Right-Wing Books, Wrong Answers – New York Times

With that return in mind, Flake envisions a less populist and blustering and bigoted party, which would offer “the simple, strong ideas of limited government and economic freedom.” His imagined G.O.P. would no longer need to “ascribe the absolute worst motives” to liberals, “traffic in outlandish conspiracy theories,” or otherwise engage in the kind of demagogy that informs, well, Dinesh D’Souza’s recent work.


Dinesh D’Souza leaving Manhattan’s Southern District Federal Court in 2014.

Anthony Lanzilote for The New York Times

D’Souza’s latest plea-for-attention title isn’t false advertising: His book really does attempt to pin just about every crime in our nation’s history, plus certain famous German crimes as well, on the left and Democrats (categories used interchangeably and ahistorically throughout).

Because D’Souza has a debater’s gifts, his wild argument is piled atop a legitimate foundation. The historical relationship between progressive politics and various evils — racism, anti-Semitism, imperialism, eugenics, authoritarianism — that liberals prefer to pin exclusively on the right is complicated and sometimes damning, and that ideological history shapes progressivism still.

But because D’Souza has become a hack, even his best material basically just rehashes Jonah Goldberg’s “Liberal Fascism” from 10 years ago, and because D’Souza has become a professional deceiver, what he adds are extraordinary elisions, sweeping calumnies and laughable leaps.

To pick just one example: It would be nonsense at any juncture to argue that because famed Indian-fighter Andrew Jackson was a Democrat and the Nazis admired the expulsion of the Indians, contemporary Democrats are basically Nazis. To make the argument during a Republican presidency that has explicitly laid claim to Andrew Jackson even as Democrats disavow Old Hickory is so bizarre that the term “big lie” might be usefully applied.

So D’Souza’s book embodies the outrageous right-wing style that Flake’s book condemns. Which makes it all the more striking when D’Souza, the Trump-defending huckster, comes around to many of the same economic policy prescriptions as Flake, the Trump-abjuring would-be statesman. Whether in the name of honorable libertarianism or frenzied, “I’m not saying they’re Nazis, but they’re Nazis” anti-liberalism, the senator and the demagogue both think that conservatives need to … cut social programs in order to cut taxes on the rich.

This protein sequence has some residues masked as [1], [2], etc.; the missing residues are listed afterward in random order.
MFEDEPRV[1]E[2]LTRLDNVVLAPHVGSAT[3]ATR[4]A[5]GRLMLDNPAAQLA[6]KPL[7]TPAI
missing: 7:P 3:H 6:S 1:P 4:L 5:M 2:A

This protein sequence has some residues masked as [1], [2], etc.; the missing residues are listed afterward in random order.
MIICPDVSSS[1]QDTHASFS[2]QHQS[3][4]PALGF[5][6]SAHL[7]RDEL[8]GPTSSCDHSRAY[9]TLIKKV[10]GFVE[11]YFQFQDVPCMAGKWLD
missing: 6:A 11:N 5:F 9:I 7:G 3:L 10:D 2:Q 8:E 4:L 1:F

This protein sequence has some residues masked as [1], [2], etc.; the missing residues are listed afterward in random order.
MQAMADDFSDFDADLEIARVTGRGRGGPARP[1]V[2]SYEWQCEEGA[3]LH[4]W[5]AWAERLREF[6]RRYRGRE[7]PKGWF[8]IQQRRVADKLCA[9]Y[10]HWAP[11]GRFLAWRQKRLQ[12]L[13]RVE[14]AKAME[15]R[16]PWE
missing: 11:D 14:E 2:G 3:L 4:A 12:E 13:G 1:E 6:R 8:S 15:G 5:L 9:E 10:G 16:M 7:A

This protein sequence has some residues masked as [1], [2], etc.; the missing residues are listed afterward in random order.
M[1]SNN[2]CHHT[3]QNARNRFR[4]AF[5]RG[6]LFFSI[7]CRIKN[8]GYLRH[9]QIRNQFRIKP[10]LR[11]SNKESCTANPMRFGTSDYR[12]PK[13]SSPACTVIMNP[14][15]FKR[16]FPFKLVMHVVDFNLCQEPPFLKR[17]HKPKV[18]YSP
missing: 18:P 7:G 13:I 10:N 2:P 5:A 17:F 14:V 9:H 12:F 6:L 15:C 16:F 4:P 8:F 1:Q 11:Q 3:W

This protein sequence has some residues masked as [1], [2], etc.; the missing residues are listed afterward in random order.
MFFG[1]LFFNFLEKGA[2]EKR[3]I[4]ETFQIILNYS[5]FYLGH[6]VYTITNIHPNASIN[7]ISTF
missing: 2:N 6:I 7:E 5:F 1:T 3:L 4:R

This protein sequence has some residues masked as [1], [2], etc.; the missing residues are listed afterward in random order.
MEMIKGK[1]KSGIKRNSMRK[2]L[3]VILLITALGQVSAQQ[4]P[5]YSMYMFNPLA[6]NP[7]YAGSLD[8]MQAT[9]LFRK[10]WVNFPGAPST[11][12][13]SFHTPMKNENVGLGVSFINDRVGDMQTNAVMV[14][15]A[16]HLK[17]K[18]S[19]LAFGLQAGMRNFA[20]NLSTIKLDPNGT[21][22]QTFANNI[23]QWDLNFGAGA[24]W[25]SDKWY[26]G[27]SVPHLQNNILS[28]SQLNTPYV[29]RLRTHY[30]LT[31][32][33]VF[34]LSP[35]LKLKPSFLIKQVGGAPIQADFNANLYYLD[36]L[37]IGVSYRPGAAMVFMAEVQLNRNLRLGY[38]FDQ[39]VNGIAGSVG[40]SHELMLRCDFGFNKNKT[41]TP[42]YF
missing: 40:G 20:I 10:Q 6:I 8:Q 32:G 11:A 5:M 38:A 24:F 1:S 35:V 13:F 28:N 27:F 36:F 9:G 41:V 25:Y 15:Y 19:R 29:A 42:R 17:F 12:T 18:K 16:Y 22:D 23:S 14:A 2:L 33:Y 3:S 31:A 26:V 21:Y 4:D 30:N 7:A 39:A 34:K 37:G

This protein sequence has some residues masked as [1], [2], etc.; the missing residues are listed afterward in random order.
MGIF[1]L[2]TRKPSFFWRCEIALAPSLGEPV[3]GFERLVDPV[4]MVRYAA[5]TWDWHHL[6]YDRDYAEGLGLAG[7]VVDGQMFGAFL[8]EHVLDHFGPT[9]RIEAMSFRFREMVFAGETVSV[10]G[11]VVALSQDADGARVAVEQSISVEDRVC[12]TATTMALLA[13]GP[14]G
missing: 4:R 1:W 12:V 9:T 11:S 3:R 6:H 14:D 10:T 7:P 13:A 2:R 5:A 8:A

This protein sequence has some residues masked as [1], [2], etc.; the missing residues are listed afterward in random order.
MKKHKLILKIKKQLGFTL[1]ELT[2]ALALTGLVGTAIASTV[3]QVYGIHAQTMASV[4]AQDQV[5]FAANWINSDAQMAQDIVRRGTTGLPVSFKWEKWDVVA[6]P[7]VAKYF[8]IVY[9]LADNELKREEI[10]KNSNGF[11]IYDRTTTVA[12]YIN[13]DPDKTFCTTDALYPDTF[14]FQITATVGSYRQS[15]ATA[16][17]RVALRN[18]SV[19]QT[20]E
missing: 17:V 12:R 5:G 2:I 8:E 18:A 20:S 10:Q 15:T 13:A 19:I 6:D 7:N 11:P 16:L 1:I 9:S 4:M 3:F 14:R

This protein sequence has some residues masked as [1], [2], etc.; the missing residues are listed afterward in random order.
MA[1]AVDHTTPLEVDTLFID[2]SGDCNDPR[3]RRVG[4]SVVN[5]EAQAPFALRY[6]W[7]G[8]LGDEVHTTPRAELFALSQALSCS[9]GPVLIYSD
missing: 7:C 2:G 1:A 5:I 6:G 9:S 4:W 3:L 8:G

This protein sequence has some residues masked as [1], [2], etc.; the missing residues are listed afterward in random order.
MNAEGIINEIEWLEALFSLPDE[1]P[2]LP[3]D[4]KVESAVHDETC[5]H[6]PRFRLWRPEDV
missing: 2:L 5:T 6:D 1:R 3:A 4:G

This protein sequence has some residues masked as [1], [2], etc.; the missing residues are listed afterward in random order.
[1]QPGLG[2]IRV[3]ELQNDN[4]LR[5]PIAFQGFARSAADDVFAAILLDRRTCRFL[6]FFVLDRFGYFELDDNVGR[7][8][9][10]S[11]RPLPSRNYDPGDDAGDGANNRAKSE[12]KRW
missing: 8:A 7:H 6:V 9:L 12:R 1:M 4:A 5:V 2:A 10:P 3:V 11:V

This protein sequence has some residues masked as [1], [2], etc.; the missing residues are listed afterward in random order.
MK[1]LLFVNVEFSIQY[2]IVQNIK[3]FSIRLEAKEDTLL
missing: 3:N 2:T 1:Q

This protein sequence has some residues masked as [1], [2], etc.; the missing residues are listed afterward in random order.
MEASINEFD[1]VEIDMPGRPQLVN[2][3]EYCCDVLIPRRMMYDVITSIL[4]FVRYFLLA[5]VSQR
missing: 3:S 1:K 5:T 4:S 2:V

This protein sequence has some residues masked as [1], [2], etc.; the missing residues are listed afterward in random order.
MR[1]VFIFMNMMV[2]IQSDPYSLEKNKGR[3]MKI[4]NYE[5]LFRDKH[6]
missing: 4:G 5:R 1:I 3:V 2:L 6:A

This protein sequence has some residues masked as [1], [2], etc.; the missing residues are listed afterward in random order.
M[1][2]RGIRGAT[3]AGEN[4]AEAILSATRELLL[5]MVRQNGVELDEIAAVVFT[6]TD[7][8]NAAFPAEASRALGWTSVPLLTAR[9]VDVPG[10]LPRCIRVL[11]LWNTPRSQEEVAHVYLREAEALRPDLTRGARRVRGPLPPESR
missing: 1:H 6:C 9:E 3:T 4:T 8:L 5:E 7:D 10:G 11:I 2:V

That striking agreement distills conservatism’s crisis. As Flake’s sharpest critics on the right have pointed out, a simple “cut the safety net to pay for upper-bracket tax cuts” agenda is both wildly unpopular and a non-response to our present socioeconomic problems.

Indeed, its unpopularity and anachronism is precisely the reason that Trump, with his Jacksonian populism, was able to defeat so many of Flake’s fellow Republicans on his way to the G.O.P. nomination — because he alone was not bound by right-wing ideological correctness. But now, as a weak and corrupt and unpopular president, those constraints have come to imprison him as well.

So long as they are not broken, the G.O.P. has two options. It can follow Flake’s lead and be a high-minded party of small-government principle, disavowing bigotry and paranoia — and it will lose elections, because purist libertarianism plus supply-side economics is not a winner in the current crisis.

Or it can follow D’Souza’s lead (and Trump’s, now that his populist agenda seems all-but-dead) and wrap unpopular economic policies in wild attacks on liberalism. With this combination, the Republican Party can win elections, at least for now — not because most Americans can be persuaded that liberals are literally Nazis, but because liberalism’s intolerant and utopian tendencies make people fear the prospect of granting progressives political power to match their cultural hegemony.

Winning this way is a purely negative achievement for the right, a recipe for failed governance extending years ahead.

But for Republicans to escape this future, they need their leaders and activists and donors to have an intellectual epiphany, and to realize that the way up from Trumpism requires rethinking the policies where Jeff Flake and Dinesh D’Souza find a strange sort of common ground.

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